Traditionally, E&P companies employed vertical drilling practices. Simply stated, they would select a site, build a pad, and drill a single vertical well on that pad. Modern drilling technologies – directional or horizontal drilling – have changed this paradigm. Now E&P companies can select a single site, but build a larger pad to house multiple wells, drilling wells in various directions and depths to maximize the opportunities in that area. This practice provides advantages to an operator allowing them to maximize reservoir exposure while minimizing un-drained areas. The practice also introduces new complexities and efficiencies to the various functional disciplines involved along the well planning process:
- Surface and Mineral Land – Since drilling will branch out in multiple directions often the process of securing mineral rights is more difficult, as different wells may branch underneath the surface across property lines and into different formations with different ownership.
- Regulatory – Permits are issued for each well. When multiple wells are drilled on a single pad there are efficiencies in the preparation and submittal of permits. This also increases the likelihood that similar permits from the same pad will be approved in batch, which can expedite the approval process.
- Facilities & Construction – Significant efficiencies and cost savings can be obtained in the areas of construction and facilities when a single pad is shared to support multiple wells.
- Drilling & Rig Scheduling – Multi-well pads and batch drilling practices create both efficiencies and complexities in rig scheduling. For example, it is efficient and significantly reduces rig move time to bring a rig onto a pad and drill all the wells on that pad in sequence.
Conversely, multi-phased batch drilling creates added complexity in scheduling. Often horizontal drilling occurs in phases. First the rig will go around the pad and drill a surface hole for each well on the pad. Often the surface hole is drilled using a smaller rig, sometimes called a “Spudder” rig. Then another “Big Rig” will be moved on to the pad which will go around and drill to an intermediate depth, and then the rig will move around again and drill to production. Since different phases may be drilled by different rigs, and the order they move around the pad may change, the scheduling of rigs can get very complex.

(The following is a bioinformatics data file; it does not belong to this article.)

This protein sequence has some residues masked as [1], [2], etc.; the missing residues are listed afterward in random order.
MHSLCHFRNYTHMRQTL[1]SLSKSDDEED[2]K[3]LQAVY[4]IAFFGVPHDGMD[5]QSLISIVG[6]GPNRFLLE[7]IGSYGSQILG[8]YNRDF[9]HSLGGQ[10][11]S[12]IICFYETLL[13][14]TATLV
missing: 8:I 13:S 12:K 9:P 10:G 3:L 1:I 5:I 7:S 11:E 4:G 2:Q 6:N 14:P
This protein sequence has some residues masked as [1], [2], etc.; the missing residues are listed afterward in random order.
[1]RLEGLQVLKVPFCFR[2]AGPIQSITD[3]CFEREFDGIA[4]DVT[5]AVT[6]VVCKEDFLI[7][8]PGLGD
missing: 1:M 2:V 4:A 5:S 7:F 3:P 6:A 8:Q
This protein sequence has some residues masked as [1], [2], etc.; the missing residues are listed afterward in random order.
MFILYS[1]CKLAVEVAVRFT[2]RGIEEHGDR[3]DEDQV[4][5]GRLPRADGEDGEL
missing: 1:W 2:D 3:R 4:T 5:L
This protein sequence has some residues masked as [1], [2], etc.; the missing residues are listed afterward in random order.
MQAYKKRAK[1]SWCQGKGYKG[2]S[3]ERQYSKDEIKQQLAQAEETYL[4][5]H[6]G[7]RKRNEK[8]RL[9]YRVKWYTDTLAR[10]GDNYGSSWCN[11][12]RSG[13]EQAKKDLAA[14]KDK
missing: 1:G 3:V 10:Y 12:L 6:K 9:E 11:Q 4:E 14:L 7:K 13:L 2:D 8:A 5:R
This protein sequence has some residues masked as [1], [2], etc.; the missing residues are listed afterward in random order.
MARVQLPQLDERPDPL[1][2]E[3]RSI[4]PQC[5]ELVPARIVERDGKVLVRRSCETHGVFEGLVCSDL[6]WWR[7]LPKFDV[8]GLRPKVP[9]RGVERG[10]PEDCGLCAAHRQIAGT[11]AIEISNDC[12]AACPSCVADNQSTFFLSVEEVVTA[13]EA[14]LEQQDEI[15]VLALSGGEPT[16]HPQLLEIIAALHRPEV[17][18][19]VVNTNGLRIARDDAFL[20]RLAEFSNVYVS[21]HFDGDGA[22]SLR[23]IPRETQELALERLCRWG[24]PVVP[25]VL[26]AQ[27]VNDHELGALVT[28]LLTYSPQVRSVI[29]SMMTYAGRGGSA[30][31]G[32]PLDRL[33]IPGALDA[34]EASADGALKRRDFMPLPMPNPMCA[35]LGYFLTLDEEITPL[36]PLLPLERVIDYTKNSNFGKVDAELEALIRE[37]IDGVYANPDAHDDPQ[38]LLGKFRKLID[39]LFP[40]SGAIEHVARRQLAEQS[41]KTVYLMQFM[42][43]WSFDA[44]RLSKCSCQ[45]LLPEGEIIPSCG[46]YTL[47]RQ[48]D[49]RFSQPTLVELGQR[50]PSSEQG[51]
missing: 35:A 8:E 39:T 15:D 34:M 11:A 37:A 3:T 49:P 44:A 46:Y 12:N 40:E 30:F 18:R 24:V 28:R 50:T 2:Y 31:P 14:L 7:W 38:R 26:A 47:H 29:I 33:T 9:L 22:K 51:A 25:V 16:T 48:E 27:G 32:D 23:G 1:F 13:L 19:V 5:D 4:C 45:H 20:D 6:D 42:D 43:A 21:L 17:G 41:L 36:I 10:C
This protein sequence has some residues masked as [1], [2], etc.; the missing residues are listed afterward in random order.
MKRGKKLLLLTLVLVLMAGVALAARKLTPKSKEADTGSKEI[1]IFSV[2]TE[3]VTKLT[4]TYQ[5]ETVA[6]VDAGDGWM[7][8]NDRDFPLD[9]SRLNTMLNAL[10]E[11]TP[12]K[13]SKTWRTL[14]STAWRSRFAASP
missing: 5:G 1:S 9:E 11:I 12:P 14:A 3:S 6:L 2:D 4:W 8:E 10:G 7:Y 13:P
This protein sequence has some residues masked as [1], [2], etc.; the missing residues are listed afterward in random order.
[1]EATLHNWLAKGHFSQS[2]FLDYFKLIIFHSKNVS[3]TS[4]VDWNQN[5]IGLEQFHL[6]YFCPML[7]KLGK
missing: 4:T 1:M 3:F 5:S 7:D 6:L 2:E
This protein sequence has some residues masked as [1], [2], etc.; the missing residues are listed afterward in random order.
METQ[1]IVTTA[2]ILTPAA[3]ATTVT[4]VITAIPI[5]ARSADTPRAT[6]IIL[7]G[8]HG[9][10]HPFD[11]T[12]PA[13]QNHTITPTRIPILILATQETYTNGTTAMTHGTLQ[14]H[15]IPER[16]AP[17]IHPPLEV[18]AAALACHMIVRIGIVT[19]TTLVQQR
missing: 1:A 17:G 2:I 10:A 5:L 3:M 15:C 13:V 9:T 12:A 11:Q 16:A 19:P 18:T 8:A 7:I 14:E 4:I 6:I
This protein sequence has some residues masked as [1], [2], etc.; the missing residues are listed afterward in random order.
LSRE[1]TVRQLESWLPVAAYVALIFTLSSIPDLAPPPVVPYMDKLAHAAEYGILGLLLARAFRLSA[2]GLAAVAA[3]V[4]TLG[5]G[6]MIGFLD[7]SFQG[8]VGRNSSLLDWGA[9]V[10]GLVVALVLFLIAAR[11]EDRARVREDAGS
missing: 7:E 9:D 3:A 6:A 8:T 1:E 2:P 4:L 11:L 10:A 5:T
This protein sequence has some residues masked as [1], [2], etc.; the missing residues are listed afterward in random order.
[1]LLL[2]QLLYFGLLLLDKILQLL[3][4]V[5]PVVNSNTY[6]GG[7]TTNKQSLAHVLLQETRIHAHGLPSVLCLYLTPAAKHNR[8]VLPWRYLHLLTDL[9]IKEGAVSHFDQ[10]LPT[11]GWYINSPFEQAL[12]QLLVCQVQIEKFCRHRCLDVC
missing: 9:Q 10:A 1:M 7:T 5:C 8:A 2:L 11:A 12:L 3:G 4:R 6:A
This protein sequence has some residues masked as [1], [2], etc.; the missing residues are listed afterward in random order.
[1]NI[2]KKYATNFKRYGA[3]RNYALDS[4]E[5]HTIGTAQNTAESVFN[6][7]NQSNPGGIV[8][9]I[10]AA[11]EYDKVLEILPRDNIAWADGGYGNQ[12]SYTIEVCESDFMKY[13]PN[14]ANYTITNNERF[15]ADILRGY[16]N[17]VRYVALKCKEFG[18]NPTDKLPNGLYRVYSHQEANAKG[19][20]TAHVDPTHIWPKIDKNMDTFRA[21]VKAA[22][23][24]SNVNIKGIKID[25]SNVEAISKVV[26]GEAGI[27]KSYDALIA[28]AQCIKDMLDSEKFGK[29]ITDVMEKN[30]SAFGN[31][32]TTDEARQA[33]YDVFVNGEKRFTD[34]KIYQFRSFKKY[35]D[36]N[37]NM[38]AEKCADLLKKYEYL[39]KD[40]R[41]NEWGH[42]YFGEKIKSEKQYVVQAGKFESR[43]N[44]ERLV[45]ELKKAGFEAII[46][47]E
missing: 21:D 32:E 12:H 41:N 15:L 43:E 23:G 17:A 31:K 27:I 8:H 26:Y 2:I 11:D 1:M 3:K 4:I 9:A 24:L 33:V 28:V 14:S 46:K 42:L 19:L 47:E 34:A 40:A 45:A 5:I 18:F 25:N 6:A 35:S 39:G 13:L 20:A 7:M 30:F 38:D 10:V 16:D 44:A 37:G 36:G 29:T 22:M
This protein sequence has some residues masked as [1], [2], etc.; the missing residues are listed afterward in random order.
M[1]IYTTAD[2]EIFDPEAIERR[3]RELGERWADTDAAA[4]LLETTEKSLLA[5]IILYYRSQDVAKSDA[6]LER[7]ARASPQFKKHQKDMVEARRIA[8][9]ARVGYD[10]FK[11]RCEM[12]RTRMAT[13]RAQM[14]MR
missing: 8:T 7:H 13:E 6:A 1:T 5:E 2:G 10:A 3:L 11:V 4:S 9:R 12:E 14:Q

How does WellCycle Well Planning support the batch drilling process?
Most traditional drill scheduling software supports the vertical drilling model with a single well pad. WellCycle Well Planning Version 2.0 is designed to support the complexities of multi-well pads and batch drilling. The system offers the versatility to apply the traditional model – one-pad one-well, or the new trend one-pad multiple wells. The system also supports the assignment and scheduling of different rigs to the different phases of horizontal drilling (surface, intermediate, production).
When scheduling rigs in complex batch drilling environments the potential exists for costly conflicts to creep into the rig schedule which may cause delays or even force a rig or completions crew to sit idle until the conflict is resolved. WellCycle helps E&P companies to identify these conflicts in advance and avoid costly delays. Some of the conflicts that are flagged by the WellCycle solution include:
- Another Rig on the Pad – If a Big Rig is brought to a pad while the Spudder rig is still on the pad.
- Well Clearance – If the Spudder rig is brought out before permits have been approved or pad construction has been completed.
- Stipulations – Many well sites have stipulations for environmental reasons. For example drilling might be delayed because drilling is prohibited during raptor mating season.
- Completions – If a Completions crew is sent out to complete a Well but the rig is still on the pad drilling other wells.
- Must Spud By dates – Many land leases have Must Spud By clauses where their rights expire if they don’t spud the Well by an agreed upon date.
WellCycle Well Planning manages all these complex variables, identifying potential conflicts, and coordinating activities to optimize the drill schedule and the entire well planning lifecycle.
Contact WellCycle for more information